By Fr. Gregory Jensen
There is to be sure a pervasive anti-Catholic mentality among Orthodox Christians. Denying this is pointless and foolish and I have called Orthodox Christians on it both publicly and privately. But identifying a problem is easier than understanding its causes. My pastoral experience suggests to me that while anti-Catholic rhetoric can reflect a lack of charity, it more often is rooted in theological/historical illiteracy.
That said, I don’t think that Orthodox anti-Catholicism is institutional . While individual Orthodox Christians–laity and clergy–are guilty of this sin, it is not the Orthodox Church as such which is anti-Catholic anymore than the Catholic Church as such is responsible for say the sacking of Constantinople (to pull an Orthodox favorite).
So yes, there is a pervasive anti-Catholic mentality among the Orthodox. But in a conversation about the theological differences between our two Churches this is a red herring. I do think that the psychological question of various attitudes of Orthodox Christians toward Roman Catholics is an important one–as is, by the way, the diversity of not always irenic Catholic attitudes toward the Orthodox–but it seems to me that we must be careful to not mix psychological and theological questions.
I do think that while Catholics are right to object to much of the rhetorical excesses of Orthodox apologists, they are often unaware of how not simply individual Catholics, but official Catholic policy have contributed to the hard feelings. Let me explain.
Currently I serve as a priest in the Orthodox Church in America. As deacon I served in the Carpatho-Russian Orthodox Diocese of Johnstown. In many ways, these jurisdictions are very different not only in their liturgical and ascetical practice but also their own internal ethos. They share however a common historical foundation in the experience of those Greek Catholics who lived in America in the late 19th and ealry 20th centuries. Central to this experience was the often hostile response of Roman Catholic bishops and lower clergy to Greek Catholics clergy and laity.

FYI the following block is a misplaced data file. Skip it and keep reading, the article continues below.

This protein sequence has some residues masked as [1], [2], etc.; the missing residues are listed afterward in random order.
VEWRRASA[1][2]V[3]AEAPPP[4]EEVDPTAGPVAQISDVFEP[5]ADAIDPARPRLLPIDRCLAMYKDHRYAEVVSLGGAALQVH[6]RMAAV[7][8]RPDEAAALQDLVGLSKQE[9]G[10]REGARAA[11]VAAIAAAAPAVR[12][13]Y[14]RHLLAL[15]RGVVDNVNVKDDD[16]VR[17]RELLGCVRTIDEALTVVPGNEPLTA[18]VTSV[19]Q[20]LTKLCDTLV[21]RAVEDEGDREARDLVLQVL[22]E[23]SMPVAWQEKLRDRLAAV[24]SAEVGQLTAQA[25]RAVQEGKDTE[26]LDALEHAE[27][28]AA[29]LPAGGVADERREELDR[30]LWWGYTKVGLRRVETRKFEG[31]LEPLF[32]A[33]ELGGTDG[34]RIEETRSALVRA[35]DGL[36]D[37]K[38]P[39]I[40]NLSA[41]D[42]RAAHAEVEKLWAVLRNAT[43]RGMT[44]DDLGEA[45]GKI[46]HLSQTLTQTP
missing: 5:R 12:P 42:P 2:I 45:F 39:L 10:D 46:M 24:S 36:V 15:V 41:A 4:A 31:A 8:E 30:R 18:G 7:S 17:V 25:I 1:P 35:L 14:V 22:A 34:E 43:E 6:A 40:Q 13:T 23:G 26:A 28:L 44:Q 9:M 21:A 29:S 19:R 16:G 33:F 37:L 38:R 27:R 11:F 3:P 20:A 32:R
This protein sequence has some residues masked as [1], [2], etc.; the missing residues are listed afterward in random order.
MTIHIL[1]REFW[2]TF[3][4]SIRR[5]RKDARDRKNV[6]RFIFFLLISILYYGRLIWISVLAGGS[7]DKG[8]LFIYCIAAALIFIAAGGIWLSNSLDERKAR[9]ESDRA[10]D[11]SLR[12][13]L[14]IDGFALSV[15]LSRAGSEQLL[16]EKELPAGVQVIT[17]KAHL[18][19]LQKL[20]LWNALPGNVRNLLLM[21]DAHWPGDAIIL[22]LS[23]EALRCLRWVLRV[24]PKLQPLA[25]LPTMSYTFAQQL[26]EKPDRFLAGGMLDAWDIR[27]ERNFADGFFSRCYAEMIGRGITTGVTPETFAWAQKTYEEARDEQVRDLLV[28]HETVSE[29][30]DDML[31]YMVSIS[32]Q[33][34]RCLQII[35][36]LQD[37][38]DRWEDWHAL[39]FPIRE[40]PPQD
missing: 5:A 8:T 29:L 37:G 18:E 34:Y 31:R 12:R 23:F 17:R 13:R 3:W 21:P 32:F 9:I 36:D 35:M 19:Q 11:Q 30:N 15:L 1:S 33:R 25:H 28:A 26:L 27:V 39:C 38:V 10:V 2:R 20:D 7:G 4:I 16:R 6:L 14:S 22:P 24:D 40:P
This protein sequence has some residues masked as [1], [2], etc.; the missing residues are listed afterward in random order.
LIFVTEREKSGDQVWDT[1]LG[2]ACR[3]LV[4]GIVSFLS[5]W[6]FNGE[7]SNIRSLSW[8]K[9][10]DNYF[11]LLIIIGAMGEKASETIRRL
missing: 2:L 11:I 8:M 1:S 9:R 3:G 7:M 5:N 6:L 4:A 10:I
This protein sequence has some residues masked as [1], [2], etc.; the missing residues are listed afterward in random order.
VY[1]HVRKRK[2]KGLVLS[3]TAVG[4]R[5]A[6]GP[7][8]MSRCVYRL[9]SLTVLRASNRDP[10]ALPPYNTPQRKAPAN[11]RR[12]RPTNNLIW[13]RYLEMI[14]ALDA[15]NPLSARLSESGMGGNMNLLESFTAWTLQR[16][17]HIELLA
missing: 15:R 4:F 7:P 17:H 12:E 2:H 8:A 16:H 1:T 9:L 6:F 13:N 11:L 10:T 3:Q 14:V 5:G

Among contemporary Byzantine Catholics stories of enforced Latinization of Greek Catholic parishes by unsympathetic Latin rite bishops are still told. The memories of past injustices are still fresh. These injustices include not only the imposition of alien liturgical customs and practices but the denial of Holy Communion to Greek Catholic clergy wives in (Latin rite) Catholic hospitals and the denial of admission to (Latin rite) Catholic parochial schools of the children of the Greek Catholic clergy.
Psychologically and historically one of the most prominent injustices committed by Latin rite Catholics against their Greek Catholic brethern is Archbishop John Ireland‘s refusal to allow Fr Alexis Toth to serve the Carpatho-Russian Catholic faithful in Minneapolis, MN. Archbishop Ireland’s justification for this was that Toth was a married (albeit, widowed) priest. What made Ireland’s refusal so noteworthy is that it was that he did so in direct contradiction to the canonical rights of both Fr Toth and the Greek Catholic community. Eventually, Toth and tens of thousands of Greek Catholics would leave the Catholic Church and join the Orthodox Church forming the nucleus of what is now the Orthodox Church in America (in 1994, “Protopresbyter Alexis Toth was glorified as St. Alexis of Wilkes-Barre). But this sad chapter did not end the conflict between Latin rite and Greek rite Catholics in America.
In the 1920′s, and again in violation of the canonical rights of their own Greek Catholic faithful in America, Rome suppressed the ordination of married men to the priesthood. This lead in time to the creation of what is today the Carpatho-Russian American Orthodox Diocese of Johnstown under Bishop (and later, Metropolitan) Orestes (Chornock).
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